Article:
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This deciduous native shrub leafs out in glowing, green leaves in mid-spring, competing bravely with the non-native plants that reveal themselves in early spring. Fly honeysuckle prefers the cool, dappled light and moist soils of woodlands. It bears paired yellowish flowers between April and July and small, bright red fruits in July and August. It grows 2 to 5 feet tall with loose,  irregularly placed branches that may take root where they touch the ground, forming clonal plants; however, it usually occurs individually rather than in colonies. It's resistant to pests, diseases, and deer browse. 


Fly honeysuckle is often found under trees in hardwood and mixed forests, near swamps, on rock outcrops, and along streams. Provide adequate water the first year of growth. 


Plant Characteristics:

Prefers part or full shade. Tolerates full sun with some protection from afternoon sun.


Grows 2-5' tall.


Prefers average to moist, humusy soils.

Flowers are 1/2 - 3/4" long, light yellow, and tubular with 5 triangular lobes. They tend to hang downward in pairs from leaf axils near branch tips. Five pale yellow stamens and a long, slender yellow style emerge from the tube. Flowers appear between April and June, followed by fruits in July and August. Paired fruits are 1/3", oval, bright red berries facing in opposite directions.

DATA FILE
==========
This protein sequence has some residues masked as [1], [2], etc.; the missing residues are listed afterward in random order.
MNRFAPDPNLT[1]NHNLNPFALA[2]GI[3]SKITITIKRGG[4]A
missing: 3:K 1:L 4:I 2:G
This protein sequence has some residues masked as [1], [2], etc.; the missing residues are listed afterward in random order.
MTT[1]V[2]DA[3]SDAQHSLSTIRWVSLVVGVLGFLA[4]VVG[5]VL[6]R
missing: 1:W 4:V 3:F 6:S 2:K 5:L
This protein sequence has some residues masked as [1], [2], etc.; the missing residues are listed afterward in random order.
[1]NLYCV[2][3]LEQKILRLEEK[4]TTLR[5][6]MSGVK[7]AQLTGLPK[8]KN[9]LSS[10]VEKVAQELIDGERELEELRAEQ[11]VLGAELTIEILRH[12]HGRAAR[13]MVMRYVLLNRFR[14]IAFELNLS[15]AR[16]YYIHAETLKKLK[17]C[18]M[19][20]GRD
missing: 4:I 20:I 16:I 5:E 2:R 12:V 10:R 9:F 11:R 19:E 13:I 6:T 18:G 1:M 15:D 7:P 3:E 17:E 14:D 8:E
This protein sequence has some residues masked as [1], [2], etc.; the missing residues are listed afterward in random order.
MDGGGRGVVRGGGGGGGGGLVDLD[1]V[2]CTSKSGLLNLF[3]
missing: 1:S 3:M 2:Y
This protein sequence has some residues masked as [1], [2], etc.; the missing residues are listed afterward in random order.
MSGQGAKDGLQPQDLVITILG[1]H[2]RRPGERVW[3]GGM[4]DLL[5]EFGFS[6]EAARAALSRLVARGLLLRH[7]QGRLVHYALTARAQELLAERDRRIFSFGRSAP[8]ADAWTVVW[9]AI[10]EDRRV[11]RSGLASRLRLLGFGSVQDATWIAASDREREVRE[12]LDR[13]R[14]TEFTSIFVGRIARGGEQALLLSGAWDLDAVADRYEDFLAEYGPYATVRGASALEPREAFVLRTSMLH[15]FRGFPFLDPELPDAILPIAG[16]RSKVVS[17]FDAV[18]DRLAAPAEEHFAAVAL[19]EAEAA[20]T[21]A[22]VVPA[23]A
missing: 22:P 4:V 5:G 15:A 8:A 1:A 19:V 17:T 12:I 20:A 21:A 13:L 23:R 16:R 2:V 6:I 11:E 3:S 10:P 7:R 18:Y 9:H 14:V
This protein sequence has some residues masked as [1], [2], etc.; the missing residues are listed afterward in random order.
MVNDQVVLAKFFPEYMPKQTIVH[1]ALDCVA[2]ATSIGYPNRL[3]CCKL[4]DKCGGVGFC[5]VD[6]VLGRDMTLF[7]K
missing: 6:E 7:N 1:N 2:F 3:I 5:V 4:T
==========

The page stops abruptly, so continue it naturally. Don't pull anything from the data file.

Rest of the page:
Opposite, simple, light green leaves have smooth margins lined with very fine hairs. Leaves are wider at the base and 2 - 3 1/2" long with pointed tips.


Its main stems have light brown to brownish gray bark. The twigs are green to purplish.


Wildlife Value:

This is a valuable plant for pollinators such as native bees, butterflies, snowberry and hummingbird clearwings, and hummingbirds. The fruits of honeysuckle species are eaten by a wide variety of birds, including robins, goldfinches, and catbirds. Wild turkeys, ruffed grouses, and dark-eyed juncos use use the plant as cover. Northern mockingbirds, gray catbirds, and brown thrashers use it as a nesting site. Ruby-throated hummingbirds consume the nectar.


Medicinal, Edible, and Other Uses:

The Iroquois used L. canadensis as a blood purifier and sedative for children. The Montagnais and Potawatomi used the plant as a diuretic. The Menominee used the bark to treat urinary diseases ( 

Honeysuckle, Fly, Lonicera canadensis

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Ready for Pickup Summer/Fall
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